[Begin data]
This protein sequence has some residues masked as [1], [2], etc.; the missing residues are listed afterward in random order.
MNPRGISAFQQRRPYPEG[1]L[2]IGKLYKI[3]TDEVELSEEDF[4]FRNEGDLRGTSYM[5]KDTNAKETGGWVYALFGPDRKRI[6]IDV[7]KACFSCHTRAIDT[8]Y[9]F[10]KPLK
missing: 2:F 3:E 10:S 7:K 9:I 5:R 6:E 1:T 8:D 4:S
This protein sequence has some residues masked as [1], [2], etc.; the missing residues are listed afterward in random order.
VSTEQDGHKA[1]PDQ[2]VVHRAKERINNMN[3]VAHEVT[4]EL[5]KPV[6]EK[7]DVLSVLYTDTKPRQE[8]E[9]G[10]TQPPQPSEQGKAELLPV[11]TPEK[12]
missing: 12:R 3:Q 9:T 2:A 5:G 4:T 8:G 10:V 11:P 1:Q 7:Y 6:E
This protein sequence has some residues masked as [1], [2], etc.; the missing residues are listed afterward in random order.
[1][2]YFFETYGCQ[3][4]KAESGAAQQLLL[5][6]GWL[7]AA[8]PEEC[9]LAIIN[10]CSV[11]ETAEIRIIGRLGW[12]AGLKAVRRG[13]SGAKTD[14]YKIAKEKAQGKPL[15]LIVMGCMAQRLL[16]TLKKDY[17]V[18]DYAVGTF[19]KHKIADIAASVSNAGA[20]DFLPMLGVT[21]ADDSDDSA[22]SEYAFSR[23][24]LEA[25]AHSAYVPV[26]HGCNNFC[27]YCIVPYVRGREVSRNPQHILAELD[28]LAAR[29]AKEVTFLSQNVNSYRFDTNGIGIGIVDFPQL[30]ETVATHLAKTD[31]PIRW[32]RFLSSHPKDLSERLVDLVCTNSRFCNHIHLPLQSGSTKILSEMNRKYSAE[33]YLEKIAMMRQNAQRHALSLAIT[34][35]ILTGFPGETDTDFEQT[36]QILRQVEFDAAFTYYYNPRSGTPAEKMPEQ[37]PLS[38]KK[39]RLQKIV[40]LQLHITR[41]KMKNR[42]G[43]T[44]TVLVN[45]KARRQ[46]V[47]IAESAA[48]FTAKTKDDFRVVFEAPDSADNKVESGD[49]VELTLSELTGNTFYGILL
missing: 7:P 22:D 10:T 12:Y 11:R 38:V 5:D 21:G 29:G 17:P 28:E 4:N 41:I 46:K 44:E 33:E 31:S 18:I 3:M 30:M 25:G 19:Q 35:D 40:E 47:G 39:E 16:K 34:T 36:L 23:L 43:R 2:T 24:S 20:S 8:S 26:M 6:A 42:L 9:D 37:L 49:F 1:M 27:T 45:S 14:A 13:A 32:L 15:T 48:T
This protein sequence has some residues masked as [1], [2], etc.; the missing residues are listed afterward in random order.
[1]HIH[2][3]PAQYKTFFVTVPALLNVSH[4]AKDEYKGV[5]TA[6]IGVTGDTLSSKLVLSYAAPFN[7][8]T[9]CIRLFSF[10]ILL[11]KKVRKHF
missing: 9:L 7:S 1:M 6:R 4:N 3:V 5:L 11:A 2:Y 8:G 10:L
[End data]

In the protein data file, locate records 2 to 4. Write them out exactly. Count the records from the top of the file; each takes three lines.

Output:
This protein sequence has some residues masked as [1], [2], etc.; the missing residues are listed afterward in random order.
VSTEQDGHKA[1]PDQ[2]VVHRAKERINNMN[3]VAHEVT[4]EL[5]KPV[6]EK[7]DVLSVLYTDTKPRQE[8]E[9]G[10]TQPPQPSEQGKAELLPV[11]TPEK[12]
missing: 12:R 3:Q 9:T 2:A 5:G 4:T 8:G 10:V 11:P 1:Q 7:Y 6:E
This protein sequence has some residues masked as [1], [2], etc.; the missing residues are listed afterward in random order.
[1][2]YFFETYGCQ[3][4]KAESGAAQQLLL[5][6]GWL[7]AA[8]PEEC[9]LAIIN[10]CSV[11]ETAEIRIIGRLGW[12]AGLKAVRRG[13]SGAKTD[14]YKIAKEKAQGKPL[15]LIVMGCMAQRLL[16]TLKKDY[17]V[18]DYAVGTF[19]KHKIADIAASVSNAGA[20]DFLPMLGVT[21]ADDSDDSA[22]SEYAFSR[23][24]LEA[25]AHSAYVPV[26]HGCNNFC[27]YCIVPYVRGREVSRNPQHILAELD[28]LAAR[29]AKEVTFLSQNVNSYRFDTNGIGIGIVDFPQL[30]ETVATHLAKTD[31]PIRW[32]RFLSSHPKDLSERLVDLVCTNSRFCNHIHLPLQSGSTKILSEMNRKYSAE[33]YLEKIAMMRQNAQRHALSLAIT[34][35]ILTGFPGETDTDFEQT[36]QILRQVEFDAAFTYYYNPRSGTPAEKMPEQ[37]PLS[38]KK[39]RLQKIV[40]LQLHITR[41]KMKNR[42]G[43]T[44]TVLVN[45]KARRQ[46]V[47]IAESAA[48]FTAKTKDDFRVVFEAPDSADNKVESGD[49]VELTLSELTGNTFYGILL
missing: 7:P 22:D 10:T 12:Y 11:R 38:V 5:D 21:G 29:G 17:P 28:E 4:N 41:I 46:K 44:E 33:E 31:S 18:I 3:M 30:M 25:G 19:Q 35:D 40:E 47:G 39:E 16:K 34:T 36:L 23:L 43:R 2:T 24:S 20:S 8:S 26:M 6:A 42:L 9:D 37:L 49:F 1:M 27:T 45:S 14:A 13:A 32:L 15:T 48:T
This protein sequence has some residues masked as [1], [2], etc.; the missing residues are listed afterward in random order.
[1]HIH[2][3]PAQYKTFFVTVPALLNVSH[4]AKDEYKGV[5]TA[6]IGVTGDTLSSKLVLSYAAPFN[7][8]T[9]CIRLFSF[10]ILL[11]KKVRKHF
missing: 9:L 7:S 1:M 6:R 4:N 3:V 5:L 11:A 2:Y 8:G 10:L